Owen Daniel

Marketing Consultant; Events Manager;

Journalist & Author; Web Developer & SEO Specialist

The Forbidden Tiananmen

Forbidden Palace

Despite living in Egypt for six years and travelling through India for months, I somehow managed to avoid both the pyramids and the Taj Mahal. I was determined China was going to be different; I was going to see that bloody wall and palace at any cost.Teachers at Forbidden City

I headed up to the capital with four funky colleagues and met up with Rolley and Nicki at our cosy hostel. It was ideally located just a short walk away from both Tiananmen Square and the Forbidden City.

Following the masses, we stumbled into the grounds of the Forbidden City. Once home to powerful emperors, it’s now one of the most visited sites in the world. It has 20,000 square meters of walled buildings previously sealed off for 500 odd years... it’s hard to imagine all the blood, sweat and tears that went into building this historic landmark all those years ago.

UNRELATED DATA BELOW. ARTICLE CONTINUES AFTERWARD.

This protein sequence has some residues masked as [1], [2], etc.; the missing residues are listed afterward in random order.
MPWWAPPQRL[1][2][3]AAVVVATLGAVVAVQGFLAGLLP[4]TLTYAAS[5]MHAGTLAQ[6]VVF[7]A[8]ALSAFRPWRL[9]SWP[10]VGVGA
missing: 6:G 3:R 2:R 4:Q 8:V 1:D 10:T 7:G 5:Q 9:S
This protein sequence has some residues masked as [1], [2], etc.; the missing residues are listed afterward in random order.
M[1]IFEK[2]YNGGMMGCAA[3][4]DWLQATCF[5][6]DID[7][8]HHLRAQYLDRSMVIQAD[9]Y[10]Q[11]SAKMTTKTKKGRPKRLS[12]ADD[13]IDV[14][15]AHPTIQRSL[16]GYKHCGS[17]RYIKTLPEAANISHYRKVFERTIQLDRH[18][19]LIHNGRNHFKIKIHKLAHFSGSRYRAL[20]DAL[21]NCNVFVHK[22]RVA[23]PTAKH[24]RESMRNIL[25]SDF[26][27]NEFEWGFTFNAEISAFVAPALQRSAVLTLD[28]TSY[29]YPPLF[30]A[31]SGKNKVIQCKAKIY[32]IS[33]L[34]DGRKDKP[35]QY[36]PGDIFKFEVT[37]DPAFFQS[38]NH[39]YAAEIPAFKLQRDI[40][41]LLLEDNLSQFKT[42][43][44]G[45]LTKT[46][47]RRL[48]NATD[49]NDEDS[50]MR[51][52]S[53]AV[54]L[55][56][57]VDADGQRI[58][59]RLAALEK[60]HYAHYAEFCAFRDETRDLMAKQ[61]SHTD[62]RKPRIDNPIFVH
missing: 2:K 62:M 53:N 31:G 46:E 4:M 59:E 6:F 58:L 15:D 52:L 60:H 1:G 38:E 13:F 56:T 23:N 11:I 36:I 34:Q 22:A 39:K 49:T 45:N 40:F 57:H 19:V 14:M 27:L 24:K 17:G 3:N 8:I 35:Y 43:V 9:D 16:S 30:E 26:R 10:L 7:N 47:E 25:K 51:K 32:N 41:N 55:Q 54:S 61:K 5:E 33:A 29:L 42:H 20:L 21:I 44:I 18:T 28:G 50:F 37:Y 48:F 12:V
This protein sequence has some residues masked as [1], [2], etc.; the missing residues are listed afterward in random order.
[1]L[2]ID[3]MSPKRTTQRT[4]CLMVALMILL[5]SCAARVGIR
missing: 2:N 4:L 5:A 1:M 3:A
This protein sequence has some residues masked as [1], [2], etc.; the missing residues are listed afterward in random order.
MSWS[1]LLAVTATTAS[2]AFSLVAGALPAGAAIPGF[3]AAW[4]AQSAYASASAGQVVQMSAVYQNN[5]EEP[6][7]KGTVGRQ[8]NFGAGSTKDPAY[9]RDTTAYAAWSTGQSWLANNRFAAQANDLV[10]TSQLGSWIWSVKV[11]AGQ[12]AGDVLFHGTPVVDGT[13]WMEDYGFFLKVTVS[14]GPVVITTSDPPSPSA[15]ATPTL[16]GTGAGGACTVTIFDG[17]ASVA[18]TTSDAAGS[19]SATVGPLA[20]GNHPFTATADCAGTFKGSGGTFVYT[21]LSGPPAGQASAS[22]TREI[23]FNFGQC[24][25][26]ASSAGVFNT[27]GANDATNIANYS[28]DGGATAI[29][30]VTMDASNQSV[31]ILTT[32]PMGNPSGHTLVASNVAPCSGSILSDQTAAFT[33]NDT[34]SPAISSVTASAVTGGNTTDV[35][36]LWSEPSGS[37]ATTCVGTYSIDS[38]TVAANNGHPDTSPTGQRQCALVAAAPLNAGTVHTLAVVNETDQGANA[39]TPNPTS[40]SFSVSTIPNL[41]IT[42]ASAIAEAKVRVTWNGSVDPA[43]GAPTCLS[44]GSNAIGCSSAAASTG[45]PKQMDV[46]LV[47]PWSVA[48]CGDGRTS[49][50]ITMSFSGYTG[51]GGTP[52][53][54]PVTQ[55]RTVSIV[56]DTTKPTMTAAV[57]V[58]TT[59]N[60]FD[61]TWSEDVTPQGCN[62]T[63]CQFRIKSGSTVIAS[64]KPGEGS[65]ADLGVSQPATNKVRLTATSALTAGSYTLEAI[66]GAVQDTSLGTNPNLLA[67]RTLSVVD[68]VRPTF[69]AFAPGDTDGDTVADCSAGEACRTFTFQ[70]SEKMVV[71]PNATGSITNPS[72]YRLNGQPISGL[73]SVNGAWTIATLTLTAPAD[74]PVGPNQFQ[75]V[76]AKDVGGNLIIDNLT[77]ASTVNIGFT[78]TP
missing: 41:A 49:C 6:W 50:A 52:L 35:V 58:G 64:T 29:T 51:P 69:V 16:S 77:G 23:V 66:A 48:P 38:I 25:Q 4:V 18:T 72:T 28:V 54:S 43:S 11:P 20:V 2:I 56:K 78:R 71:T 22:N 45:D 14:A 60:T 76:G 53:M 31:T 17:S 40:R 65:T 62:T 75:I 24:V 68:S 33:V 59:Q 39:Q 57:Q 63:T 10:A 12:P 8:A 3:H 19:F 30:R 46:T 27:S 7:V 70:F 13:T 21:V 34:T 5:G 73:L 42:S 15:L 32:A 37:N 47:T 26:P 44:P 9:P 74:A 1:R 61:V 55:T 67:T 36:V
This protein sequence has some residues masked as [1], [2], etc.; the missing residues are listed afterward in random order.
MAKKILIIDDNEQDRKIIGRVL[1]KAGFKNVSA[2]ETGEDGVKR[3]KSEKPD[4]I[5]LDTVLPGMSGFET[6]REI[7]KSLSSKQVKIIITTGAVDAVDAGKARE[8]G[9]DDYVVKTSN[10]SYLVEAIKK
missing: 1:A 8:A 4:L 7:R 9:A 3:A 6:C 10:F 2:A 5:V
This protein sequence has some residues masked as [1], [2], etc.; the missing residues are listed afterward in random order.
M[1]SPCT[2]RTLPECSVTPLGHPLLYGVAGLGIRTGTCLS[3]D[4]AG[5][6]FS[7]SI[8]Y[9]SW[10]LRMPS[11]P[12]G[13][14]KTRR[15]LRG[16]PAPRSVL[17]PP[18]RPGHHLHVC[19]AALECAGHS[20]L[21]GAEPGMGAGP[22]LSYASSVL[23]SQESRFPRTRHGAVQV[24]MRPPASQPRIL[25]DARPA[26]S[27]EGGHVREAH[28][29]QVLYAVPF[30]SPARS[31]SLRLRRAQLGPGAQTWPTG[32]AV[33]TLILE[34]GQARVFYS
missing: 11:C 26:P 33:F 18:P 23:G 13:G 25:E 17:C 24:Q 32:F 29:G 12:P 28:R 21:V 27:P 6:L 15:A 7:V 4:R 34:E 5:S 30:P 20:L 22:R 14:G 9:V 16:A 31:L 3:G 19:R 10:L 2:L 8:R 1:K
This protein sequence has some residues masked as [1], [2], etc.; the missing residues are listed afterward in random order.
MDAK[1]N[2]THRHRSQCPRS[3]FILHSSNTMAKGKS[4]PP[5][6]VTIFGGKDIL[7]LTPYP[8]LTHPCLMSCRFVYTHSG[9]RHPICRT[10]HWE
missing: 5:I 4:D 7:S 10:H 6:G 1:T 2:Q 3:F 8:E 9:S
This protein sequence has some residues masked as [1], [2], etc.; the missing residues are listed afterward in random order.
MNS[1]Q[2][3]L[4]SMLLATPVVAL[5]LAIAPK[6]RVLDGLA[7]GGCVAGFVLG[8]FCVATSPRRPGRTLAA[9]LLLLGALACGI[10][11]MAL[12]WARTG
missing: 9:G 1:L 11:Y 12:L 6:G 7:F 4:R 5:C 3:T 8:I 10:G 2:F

The highlight for me was the beautiful imperial gardens area. Elegant and serene, it was a pleasure taking our time milling around the plants, trees and unique buildings on offer.Imperial Gardens

Outside the palace, the street-sellers were intense. We managed to avoid the on-coming scrum after eventually buying some things we didn’t really want or need – but, it should be noted, at super-cheap prices.

Moseying back towards the main entrance, right opposite Tiananmen Square, again we were touching the place before we were sure we had arrived. I expected something more, I think we all did; it’s not as big as I’d imagined it to have been. I expected to be wowed and it was, disappointingly, much more like an ‘oh’ than a wow.

Unfortunately we missed the daily changing of the flags ceremony they perform at sunrise and sunset. Instead, we dashed off to get fed, and in theory, get an early night.

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